Nearly every large retailer in the United States sellsgift cards with the thought that one way or another, the card willbe spent, and they will eventually collect the money associatedwith those cards. But they view the money associated with the cardsprimarily as an accounting liability, rather than as seeds forfuture sales.
Until those gift cards are redeemed, theyare a financial liability for retailers, because the moneyassociated with those cards is money the retailer owes to thecardholders. If the cards remain unredeemed after a period of time,then the retailer treats the funds as found money and moves it tothe income side of the balance sheet. This is known as breakageincome.
Instead of thinking of this money as abonus, retailers should view it as a consolation prize for lostsales and lost customers. It is a consolation prize that will beharder and harder to collect based on recent legislative activity.This note will use real world examples to show the potential incomelost when cards go unredeemed and discuss some steps a retailercould take to measure the potential for additional revenues thatcome when gift cards are fully redeemed. Viewed this way, breakageis not an income stream, but the measurement of aproblem.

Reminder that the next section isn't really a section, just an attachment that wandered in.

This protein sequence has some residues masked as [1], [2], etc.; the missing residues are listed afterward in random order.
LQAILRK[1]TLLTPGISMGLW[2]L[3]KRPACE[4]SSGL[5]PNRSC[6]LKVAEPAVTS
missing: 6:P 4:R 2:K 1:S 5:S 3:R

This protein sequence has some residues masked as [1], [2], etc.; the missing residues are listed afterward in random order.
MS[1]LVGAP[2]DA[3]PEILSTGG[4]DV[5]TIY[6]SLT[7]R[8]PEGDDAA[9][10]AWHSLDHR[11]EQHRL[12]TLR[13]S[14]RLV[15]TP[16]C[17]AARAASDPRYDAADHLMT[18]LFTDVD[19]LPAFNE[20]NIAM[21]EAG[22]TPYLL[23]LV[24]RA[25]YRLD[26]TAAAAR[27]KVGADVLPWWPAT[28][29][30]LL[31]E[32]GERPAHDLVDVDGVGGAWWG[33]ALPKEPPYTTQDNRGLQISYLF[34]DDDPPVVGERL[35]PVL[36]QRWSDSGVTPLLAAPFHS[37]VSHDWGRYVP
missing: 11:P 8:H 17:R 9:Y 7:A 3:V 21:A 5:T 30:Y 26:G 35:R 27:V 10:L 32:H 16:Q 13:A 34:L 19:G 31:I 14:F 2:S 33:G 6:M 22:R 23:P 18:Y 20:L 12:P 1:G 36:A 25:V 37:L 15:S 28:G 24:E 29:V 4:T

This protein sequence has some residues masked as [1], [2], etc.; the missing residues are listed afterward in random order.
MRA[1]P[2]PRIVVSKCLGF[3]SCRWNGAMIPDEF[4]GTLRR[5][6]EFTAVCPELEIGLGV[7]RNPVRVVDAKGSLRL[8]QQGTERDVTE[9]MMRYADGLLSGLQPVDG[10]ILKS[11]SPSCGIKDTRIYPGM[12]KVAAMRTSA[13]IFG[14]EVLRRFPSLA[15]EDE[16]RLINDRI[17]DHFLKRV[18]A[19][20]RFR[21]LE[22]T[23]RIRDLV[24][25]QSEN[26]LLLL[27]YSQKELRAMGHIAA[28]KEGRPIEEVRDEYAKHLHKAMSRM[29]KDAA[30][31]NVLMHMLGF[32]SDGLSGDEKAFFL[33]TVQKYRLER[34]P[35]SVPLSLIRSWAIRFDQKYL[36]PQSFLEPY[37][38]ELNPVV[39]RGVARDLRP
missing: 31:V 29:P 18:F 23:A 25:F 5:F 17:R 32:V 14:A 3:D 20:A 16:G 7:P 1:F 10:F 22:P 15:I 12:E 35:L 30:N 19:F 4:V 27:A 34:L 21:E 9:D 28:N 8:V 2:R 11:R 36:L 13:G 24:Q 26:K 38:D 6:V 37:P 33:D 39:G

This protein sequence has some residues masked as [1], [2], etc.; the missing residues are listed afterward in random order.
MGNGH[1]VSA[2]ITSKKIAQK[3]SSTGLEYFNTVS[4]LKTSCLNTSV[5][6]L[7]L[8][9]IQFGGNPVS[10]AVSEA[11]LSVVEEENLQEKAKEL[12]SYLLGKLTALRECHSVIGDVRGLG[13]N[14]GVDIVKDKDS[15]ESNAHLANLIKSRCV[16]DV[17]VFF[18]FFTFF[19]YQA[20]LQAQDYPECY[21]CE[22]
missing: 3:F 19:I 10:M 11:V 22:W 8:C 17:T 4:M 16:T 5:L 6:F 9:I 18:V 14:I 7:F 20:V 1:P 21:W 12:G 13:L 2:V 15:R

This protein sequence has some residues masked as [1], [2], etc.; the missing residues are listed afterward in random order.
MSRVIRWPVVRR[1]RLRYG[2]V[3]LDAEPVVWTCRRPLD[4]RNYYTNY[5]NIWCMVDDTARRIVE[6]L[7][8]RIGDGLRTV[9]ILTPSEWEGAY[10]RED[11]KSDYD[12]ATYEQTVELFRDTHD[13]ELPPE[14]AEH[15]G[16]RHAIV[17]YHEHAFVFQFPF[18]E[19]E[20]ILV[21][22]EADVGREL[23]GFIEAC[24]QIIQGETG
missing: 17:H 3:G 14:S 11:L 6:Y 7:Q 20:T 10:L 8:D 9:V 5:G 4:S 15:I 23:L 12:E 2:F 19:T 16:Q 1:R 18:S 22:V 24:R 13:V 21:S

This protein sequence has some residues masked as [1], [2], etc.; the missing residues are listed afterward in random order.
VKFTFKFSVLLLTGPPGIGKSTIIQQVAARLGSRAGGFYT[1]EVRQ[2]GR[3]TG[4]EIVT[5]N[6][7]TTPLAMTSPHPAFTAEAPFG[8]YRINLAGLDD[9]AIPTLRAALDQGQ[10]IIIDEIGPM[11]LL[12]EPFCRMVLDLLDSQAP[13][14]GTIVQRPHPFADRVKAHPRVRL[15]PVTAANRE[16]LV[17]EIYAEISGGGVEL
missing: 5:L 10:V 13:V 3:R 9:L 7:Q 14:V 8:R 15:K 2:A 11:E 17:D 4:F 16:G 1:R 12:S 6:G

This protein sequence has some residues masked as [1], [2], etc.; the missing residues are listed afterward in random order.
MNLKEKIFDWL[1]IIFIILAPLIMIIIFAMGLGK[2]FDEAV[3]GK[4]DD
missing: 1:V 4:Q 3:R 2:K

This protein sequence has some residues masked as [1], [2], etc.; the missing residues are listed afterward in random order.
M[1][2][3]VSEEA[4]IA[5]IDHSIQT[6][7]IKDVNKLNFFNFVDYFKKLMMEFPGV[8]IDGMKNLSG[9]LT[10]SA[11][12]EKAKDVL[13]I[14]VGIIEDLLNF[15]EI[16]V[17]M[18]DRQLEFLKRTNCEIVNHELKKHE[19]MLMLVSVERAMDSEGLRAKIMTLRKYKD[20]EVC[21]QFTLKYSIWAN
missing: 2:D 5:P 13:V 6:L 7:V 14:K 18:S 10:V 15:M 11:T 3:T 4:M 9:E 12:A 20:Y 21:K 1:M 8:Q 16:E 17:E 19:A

Collecting breakage is not as profitable as havingcustomers come into the store and redeem the card because theytypically spend more than the face value of the card. This is knownas uplift, and it totals up to millions of dollars in revenue eachyear.
In addition, state laws around abandoned property, alsoknown as escheatment laws, mean that companies are often forced toturn over unused gift card balances to the state government. Thesevary from state to state, so retailers are facing 50 different lawswhen they operate a gift card program.
The best approach for retailers is to develop cardprograms that allow them to gather information on the gift cardholder and encourage them to redeem the cards quickly.
For more information on the breakage problem and somepossible solutions, see the Breakage Note under the PrepaidAdvisory Services library at the Mercator Advisory Group web site.(http://www.mercatoradvisorygroup.com)